I went out for a few hours this morning and toured various areas south of Cairo — Maadi, Helwan and villages beyond it — to see how things were taking place at polling stations. Whether in urban areas or in rural ones, I have to say I've never seen an Egyptian election as cleanly run and where a mood of enthusiastic civism dominated. Whether people voted yes or no, there was a calm dialogue, confidence and pride in being able to vote freely for the first time. This alone is a major achievement considering that only three or four months ago, Egypt held one of the most fraudulent election in its history. Even if there are reports of irregularities elsewhere, Egyptians can take pride in their newfound civism and take the debate over how to vote in the referendum as evidence of a healthy national debate.
Were I Egyptian, I'm not sure how I would vote. Most of my friends are voting no, and there are good reasons to do so. The constitutional committee was appointed hastily and its composition was problematic, some of the revised amendments — notably on nationality requirements — stink of chauvinism, and the army has been clumsy in advocating for a yes vote and intimidating the no campaign. Yet, at the same time, I can understand the yes vote: a desire to move quickly so that the army returns to the barracks, political stability is more quickly restored and that the mandate for transition is clear (this is basically what the referendum is really about — granting a mandate to the army's transition blueprint). Although I think an entirely new constitution would be desirable, the no campaign has not explained who would write it or who would elect them. Moreover, the current idea for the transition is for the next president and parliament to be in charge of writing a new constitution, which seems like a more democratic process: an elected parliament will be more representative, after all, than an appointed committee to draft a constitution. I'm not sure I buy the argument that moving too fast benefits the NDP and Muslim Brotherhood, either — this seems undemocratic, an election is an election.
In this sense there a whiff of elitism about the no campaign. Many I speak to deride poorer people, which tend to want to vote yes (largely because of concern over stability and the economy) although I did meet a "no" voter who said he had been pro-Mubarak and didn't even want to hear about the constitution until the security and economic situation is resolved. Many in the middle class, and especially upper middle class, appear to want to vote no. People in the countryside generally lean yes. Some of the no vote is rooted in a "fear of the masses" that sees them as easily fooled, bribed, or intimidated into voting yes, and liable to re-elect the NDP or the MB in the forthcoming parliamentary elections. But there are many exceptions to all these generalizations, of course, and among the low-education, low-income people I spoke to I heard both simplistic and sophisticated arguments for both cases — as well as disarming honesty from a young yes voter who just said he didn't really understand what he was voting for.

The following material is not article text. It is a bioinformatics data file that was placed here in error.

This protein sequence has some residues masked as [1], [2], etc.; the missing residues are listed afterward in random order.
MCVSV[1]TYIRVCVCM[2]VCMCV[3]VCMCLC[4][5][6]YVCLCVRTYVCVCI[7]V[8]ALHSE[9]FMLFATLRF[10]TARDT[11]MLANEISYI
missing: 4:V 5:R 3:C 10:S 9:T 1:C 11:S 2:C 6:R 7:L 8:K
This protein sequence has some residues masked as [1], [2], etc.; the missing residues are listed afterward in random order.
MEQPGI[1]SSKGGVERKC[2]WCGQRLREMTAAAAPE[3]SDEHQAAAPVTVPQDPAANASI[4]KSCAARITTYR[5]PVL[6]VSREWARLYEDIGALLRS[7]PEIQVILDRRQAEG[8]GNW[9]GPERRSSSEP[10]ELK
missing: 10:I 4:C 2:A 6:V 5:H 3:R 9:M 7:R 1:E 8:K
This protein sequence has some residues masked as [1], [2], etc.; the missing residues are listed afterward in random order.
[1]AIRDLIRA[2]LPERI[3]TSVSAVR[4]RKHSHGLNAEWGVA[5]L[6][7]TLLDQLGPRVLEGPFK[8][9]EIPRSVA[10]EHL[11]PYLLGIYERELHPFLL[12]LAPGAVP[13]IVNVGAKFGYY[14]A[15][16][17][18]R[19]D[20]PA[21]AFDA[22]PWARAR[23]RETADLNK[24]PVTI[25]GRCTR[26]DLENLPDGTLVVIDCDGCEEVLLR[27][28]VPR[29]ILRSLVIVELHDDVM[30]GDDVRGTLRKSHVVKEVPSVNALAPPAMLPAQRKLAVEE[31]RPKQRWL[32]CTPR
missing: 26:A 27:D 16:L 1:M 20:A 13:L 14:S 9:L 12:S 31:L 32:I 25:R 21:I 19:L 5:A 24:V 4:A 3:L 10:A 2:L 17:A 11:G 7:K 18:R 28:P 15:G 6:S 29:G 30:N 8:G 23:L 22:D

There is one aspect of the yes campaign that troubles me, beyond some of the army's recent actions. Former NDP but especially Muslim Brotherhood forces on the local level have been vigorously putting out a pro-yes message. In some places, people felt intimidated by the groups the MB mobilized. In Mansoura, a Salafi sheikh said that voting no was against God's will. I find that kind of populism repulsive, but I'm not sure it's illegal. Unfortunately that's part of the package of democracy. More worrying is what happened to Mohamed ElBaradei when he went to vote:
CAIRO—Hundreds of Islamists hurled stones and shoes at Mohamed ElBaradei, a secular contender for Egypt's presidency, as he went to cast his ballot in Cairo in a referendum on Saturday, an AFP reporter said.
"We don't want you," they shouted, throwing stones, shoes and water at the former UN nuclear watchdog chief as he tried to vote, five weeks after the ouster of president Hosni Mubarak in the wake of mass protests.
"He lives in the United States and wants to rule us, it's out of the question," one of them said.
"We don't want an American agent," said another.
ElBaradei, who was hit in the back by a stone, was forced to retreat to his car and leave.
That's disgusting, and these people should be arrested and prosecuted as any group attacking another is. They disgrace their country on an otherwise great day. And the political leadership — and that includes Muslim Brothers — should take responsibility for creating the political climate in which such an attack takes place. Salafists in particular present one of the most potent threats to Egypt's budding democracy — their intolerance and brutal tactics are the equivalent of the far-right in Europe or the Islamist movements in Pakistan. They — these former allies of the Mubarak regime — should be fought whenever possible. But it should be remembered that this was not the attitude prevalent in other places, where a spirit of tolerance and civic duty appeared to be the norm.
Update: It's not 100% clear whether the crowd that attacked ElBaradei could be labeled as "Salafist" — some video evidence suggests it's an ordinary mix of people. Just want to make sure Salafists don't get the whole blame for this — although I stand by my feeling that this minority current of Egyptian society represents a nasty, virulent and anti-democratic ideology.